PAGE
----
As the day of our distribution of goods was a stormy one, Richmond was called from the plantation to assist us. Under his assistance we were progressing fairly, interrupted occasionally by various causes of delay. Less than half the valuable articles were distributed, when our watches told us it was noon. Just as we were discussing the propriety of an adjournment for dinner, an announcement was made that banished all thoughts of the mid-day meal.
One of our boys had been permitted to visit Waterproof during the forenoon. He returned, somewhat breathless, and his first words dropped like a shell among the assembled negroes:
“The Rebels are in Waterproof.”
“How do you know?”
“I saw them there, and asked a lady what they were. She said they were Harrison’s Rebels.”
We told the negroes to go to their quarters. Richmond mounted his horse and rode off toward the plantation of which he had charge. In two minutes, there was not a negro in the yard, with the exception of the house-servants. Our goods were lying exposed. We threw some of the most valuable articles into an obscure closet.
At the first alarm we ordered our horses brought out. When the animals appeared we desisted from our work.
“The Rebels are coming down the road,” was the next bulletin from the front.
We sprang upon our horses and rode a hundred yards along the front of our “quarter-lot,” to a point where we could look up the road toward Waterproof. There they were, sure enough, thirty or more mounted men, advancing at a slow trot. They were about half a mile distant, and, had we been well mounted, there was no doubt of our easy escape.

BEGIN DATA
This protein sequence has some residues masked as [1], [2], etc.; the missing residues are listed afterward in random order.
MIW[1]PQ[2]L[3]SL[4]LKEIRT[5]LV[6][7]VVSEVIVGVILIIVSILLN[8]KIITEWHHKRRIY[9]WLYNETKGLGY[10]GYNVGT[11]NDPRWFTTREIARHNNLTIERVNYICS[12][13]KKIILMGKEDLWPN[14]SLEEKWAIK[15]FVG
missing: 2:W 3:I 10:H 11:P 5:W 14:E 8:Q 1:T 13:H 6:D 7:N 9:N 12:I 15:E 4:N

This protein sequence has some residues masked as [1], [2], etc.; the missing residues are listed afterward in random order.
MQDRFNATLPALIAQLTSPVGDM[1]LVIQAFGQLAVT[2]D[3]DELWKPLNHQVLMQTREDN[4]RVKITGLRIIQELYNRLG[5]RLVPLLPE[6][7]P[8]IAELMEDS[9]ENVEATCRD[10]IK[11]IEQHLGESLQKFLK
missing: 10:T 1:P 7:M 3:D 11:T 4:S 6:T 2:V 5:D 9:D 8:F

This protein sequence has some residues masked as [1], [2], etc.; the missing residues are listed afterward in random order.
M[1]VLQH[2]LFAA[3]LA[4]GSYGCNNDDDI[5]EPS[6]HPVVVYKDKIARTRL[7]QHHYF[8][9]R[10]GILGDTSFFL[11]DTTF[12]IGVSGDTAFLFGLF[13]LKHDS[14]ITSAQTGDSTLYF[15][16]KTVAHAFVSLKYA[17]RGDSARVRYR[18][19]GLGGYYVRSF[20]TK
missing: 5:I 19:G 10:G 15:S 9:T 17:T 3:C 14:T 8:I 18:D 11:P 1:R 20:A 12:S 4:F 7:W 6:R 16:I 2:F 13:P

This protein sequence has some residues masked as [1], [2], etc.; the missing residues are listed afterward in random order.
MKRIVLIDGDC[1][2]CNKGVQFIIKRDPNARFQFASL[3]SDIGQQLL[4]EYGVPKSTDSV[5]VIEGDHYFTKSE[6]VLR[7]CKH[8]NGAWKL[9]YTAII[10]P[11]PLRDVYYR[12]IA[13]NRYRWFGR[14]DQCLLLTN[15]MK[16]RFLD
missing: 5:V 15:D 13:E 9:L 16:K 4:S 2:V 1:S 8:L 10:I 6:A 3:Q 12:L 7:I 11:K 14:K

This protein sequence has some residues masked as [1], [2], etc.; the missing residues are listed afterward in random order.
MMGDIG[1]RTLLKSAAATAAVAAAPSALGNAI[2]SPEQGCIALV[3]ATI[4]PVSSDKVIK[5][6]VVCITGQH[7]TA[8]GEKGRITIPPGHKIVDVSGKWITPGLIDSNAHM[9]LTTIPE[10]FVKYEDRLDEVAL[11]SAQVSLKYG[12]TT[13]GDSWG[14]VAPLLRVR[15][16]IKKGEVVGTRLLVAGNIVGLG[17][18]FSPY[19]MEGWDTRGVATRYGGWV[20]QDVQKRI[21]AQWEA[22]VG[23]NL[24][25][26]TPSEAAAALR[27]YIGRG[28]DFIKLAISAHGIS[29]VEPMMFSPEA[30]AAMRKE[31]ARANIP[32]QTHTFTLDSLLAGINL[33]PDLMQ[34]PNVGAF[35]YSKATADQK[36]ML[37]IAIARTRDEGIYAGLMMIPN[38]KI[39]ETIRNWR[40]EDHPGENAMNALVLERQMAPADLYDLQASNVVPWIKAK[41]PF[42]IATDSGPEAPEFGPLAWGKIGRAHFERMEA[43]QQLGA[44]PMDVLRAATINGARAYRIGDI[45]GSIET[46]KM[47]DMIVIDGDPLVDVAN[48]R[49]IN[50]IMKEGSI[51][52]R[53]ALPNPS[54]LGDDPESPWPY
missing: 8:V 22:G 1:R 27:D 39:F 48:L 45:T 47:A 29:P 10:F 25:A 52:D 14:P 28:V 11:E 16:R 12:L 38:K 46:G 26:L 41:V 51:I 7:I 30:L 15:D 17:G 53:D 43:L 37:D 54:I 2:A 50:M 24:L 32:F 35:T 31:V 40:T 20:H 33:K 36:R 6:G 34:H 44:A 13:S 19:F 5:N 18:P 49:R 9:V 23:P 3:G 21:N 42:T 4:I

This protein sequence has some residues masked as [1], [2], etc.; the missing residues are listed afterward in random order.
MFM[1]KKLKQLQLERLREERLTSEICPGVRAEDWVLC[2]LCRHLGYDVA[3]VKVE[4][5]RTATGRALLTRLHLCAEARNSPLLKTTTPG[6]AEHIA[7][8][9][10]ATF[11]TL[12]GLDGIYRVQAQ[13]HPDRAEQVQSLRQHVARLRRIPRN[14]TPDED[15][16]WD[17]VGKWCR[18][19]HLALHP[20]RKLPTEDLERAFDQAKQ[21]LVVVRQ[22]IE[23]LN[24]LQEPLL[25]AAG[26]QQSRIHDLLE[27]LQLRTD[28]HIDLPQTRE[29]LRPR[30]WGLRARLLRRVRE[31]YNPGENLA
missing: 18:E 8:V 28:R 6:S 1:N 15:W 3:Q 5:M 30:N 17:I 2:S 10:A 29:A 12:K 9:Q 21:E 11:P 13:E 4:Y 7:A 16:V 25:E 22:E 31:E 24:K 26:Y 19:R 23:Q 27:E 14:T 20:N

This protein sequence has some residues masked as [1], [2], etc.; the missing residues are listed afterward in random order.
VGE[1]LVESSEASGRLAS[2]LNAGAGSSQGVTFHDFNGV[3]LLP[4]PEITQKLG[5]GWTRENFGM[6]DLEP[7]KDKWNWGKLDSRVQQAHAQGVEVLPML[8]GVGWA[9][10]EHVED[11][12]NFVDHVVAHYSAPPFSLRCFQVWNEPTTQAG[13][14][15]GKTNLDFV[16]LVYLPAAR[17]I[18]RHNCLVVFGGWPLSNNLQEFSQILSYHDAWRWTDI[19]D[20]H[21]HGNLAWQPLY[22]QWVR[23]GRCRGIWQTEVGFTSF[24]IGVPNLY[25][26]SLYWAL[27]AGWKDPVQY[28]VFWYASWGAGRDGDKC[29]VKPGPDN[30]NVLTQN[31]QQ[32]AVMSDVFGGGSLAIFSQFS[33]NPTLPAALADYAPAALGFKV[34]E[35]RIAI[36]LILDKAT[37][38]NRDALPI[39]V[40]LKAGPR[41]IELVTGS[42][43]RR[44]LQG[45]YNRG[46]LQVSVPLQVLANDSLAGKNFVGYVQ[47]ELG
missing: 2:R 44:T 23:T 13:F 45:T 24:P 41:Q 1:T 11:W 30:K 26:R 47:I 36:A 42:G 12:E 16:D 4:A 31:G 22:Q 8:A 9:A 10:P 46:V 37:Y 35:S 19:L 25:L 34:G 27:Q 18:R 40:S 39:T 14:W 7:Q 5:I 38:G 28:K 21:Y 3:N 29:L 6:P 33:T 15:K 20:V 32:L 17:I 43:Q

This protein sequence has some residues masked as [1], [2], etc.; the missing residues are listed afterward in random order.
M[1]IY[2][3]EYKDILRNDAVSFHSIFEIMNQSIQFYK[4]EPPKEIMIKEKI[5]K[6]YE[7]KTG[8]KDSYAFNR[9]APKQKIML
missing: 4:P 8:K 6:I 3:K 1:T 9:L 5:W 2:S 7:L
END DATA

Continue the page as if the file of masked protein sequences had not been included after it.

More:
“Now comes the race,” said Colburn. “Twenty miles to Natchez. A single heat, with animals to go at will.”
We turned our horses in the direction of Natchez.
“Stop,” said I, as we reached the house again. “They did not see us, and have not quickened their pace. Strategy, my boy, may assist us a little.”
Throwing my bridle into Colburn’s hand, I slid from my saddle and bounded into the dwelling. It was the work of a moment to bring out a jug and a glass tumbler, but I was delayed longer than I wished in finding the key of our closet. The jug contained five gallons of excellent whisky (so pronounced by my friends), and would have been a valuable prize in any portion of the Confederacy.
Placing the jug and tumbler side by side on the veranda, in full view from the road, I remounted, just as the Rebels reached the corner of our quarter-lot.
“We have pressing engagements in Natchez,” said Colburn.
“So we have,” I replied; “I had nearly forgotten them. Let us lose no time in meeting them.”
As we rode off, some of the foremost Rebels espied us and quickened their pace. When they reached the house they naturally looked toward it to ascertain if any person was there. They saw the jug, and were at once attracted. One man rode past the house, but the balance stopped. The minority of one was prudent, and returned after pursuing us less than fifty yards. The whisky which the jug contained was quickly absorbed. With only one tumbler it required some minutes to drain the jug. These minutes were valuable.